Perhaps somebody should start a new topic entitled Clinical Trials 2008. Alternatively, I can rename this thread. May I suggest that it is not true that there were no successful breakthroughs in 2007. The finding the cethrin improves recovery in people with spinal cord injury was announced in 2007.

    I have heard rumors that hp184 did not meet their expected primary outcome measure and the new Sanofi-Aventis has decided to can the therapy. In perhaps a month or two, Acorda Therapeutics will announce the second phase 3 result for Fampridine treatment of MS. If positive, this may lead to FDA approval of Fampridine.

    ChinaSCINet finished its phase 1 trial of lithium in 20 patients with chronic spinal cord injury. It suggests that the drug can be reliably titrated to therapeutic levels within about a week, does not cause significant adverse events, and appears to be relatively well-tolerated by people with chronic spinal cord injury.

    Well, there weren't many other clinical treatment trials that we can talk about. The Christopher and Dana Reeve Paralysis Act is still held up by Senator Coburn of Oklahoma for some reason that he has not been kind enough to share. The NIH is still spending less than 1% of its budget on stem cell research. In fact, this year, California will be spending over $300 million on human embryonic stem cell research, more than NIH is spending all human stem cell research, including umbilical cord blood and mesenchymal stem cells.


    Some animal spinal cord injury has been funded by NIH. So, there were a couple of significant breakthroughs there. Lipitor was found to be beneficial for acute spinal cord. This is really the first drug that may be as good or better than methylprednisolone and therefore should be a candidate for clinical trials.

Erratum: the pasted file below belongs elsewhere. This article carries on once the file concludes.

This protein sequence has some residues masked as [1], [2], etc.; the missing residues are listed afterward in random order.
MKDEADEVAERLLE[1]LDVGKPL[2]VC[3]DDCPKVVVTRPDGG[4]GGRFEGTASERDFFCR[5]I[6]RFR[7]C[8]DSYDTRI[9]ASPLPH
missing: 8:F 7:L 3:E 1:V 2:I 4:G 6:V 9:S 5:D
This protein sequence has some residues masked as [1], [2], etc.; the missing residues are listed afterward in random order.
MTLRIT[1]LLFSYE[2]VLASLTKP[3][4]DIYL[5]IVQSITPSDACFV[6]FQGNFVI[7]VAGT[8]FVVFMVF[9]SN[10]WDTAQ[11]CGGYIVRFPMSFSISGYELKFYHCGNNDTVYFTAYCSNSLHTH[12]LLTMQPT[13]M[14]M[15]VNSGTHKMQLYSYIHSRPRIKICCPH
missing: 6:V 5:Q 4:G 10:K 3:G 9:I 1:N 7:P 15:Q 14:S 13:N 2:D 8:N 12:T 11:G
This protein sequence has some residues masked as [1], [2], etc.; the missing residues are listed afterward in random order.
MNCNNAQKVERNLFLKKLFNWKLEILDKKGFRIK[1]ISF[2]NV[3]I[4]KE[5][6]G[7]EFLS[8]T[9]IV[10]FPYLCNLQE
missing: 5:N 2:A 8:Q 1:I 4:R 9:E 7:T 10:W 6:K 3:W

Induced pluritpotent stem cells were discovered in Japan, first in mice and then in humans. A group in Wisconsin and a group in Kyoto published simultaneously, reporting the forced expression of three genes in human skin cells can cause the cells to adopt embyronic stem cell like behaviors, including production of many different kinds of cells.

    A private group in San Diego announced that they successfully cloned several human blastocysts with a reasonable success rate. This is likely to lead to the announcement of the first cloned human embryonic stem cell line. California has started funding human embryonic stem cells and I think that there will be much progress on the West Coast, progress that can and should have been going on for the past 8 years.

    People are expecting miracles from loaves of bread.

    Wise.